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This book is terrific, and if you want to learn about using XML in web sites I recommend that you buy it.
XML books are, on the whole, pretty lousy. Everyone keeps talking about how XML will transform the web, but most books are thin on specifics -- exactly how XML will be used, and exactly how to make things happen. I've seen other reviews here from people who feel that this book doesn't do a good enough job of explaining those things. But I think that compared to its competition, it does an excellent job.
XML is new, and it's not in widespread use. As I write this, the only popular browser with solid XML support is IE5, and I guess that most people don't want to write sites that only work with one browser. But if you go to the XML site at msdn.microsoft.com and look at the table of contents, you'll get an idea of what XML can do, and why you'll want to learn it.
The book is well written and its a pleasure to spend time with it. The author knows as much about writing as he does about computers, and he knows a lot about computers. The explanations of XML are clear and conversational in tone. The focus is on using XML in web sites, and the book gives a lot of needed attention to XSL, the style sheet language used to format XML docments for the web. I've read other XML books, and I bought this one primarily to learn more about XSL.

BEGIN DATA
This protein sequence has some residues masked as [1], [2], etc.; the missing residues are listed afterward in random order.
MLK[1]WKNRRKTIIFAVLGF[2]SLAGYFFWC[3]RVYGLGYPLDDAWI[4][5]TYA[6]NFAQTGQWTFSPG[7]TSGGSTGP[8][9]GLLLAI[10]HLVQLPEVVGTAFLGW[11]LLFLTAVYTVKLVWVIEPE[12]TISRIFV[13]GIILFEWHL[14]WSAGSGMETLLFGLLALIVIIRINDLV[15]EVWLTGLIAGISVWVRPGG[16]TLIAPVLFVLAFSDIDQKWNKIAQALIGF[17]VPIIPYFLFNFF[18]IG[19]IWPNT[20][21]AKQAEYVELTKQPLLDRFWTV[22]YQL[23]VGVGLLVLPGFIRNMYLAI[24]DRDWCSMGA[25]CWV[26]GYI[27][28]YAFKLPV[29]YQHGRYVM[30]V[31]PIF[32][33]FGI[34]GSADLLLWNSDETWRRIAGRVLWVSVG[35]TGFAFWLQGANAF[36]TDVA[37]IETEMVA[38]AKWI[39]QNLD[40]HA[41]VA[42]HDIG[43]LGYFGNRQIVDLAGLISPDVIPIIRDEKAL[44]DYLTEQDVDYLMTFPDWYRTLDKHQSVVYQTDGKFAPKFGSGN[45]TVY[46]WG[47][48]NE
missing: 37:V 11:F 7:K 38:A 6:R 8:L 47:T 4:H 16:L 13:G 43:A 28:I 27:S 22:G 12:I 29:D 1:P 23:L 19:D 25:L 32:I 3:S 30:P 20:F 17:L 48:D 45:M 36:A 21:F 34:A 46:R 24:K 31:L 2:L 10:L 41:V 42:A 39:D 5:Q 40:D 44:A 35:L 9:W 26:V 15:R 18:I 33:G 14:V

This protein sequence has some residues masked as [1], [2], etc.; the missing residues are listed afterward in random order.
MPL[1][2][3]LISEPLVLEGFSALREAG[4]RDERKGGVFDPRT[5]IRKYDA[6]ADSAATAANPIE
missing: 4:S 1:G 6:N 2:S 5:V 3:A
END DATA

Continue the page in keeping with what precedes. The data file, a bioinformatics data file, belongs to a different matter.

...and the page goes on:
The title of the book might be somewhat misleading. It is not a comprehensive guide to XML, but rather a best of breed tutorial on a very important chunk of XML stuff you'll want to learn. One reviewer pointed out that it's a poor reference book, and that's true, in a sense. There is an XML reference in an appendix, but it's an ultra-geeky BNF reference that probably won't be very helpful to most readers, especially given the book's non-programmer target audience.
A more serious problem is the book's neglect of Microsoft's XML schema technology, which is far superior, in my view, to DTDs. The word "schema" doesn't even appear in the index. And finally, this is not the book you want to buy if you want to learn how to program a java XML parsing engine. This is not a book about programming.
So why do I give this book five stars? It's fun to read and it's great at explaining XML itself, as well as a number of vital, connected technologies: XSL, DTDs, CSS, CSL, XLinks, and XPointers. I was fuzzy on XSL, XLinks, and XPointers, and this book helped me a lot. Those are exactly the things you need to know to get a XML site up and running on the web.
XML is a big, important technology, and I don't think there's a single book that covers everything you'll want to know. This book, despite the "Bible" title, doesn't try to cover everything. But what it does cover, it covers very well.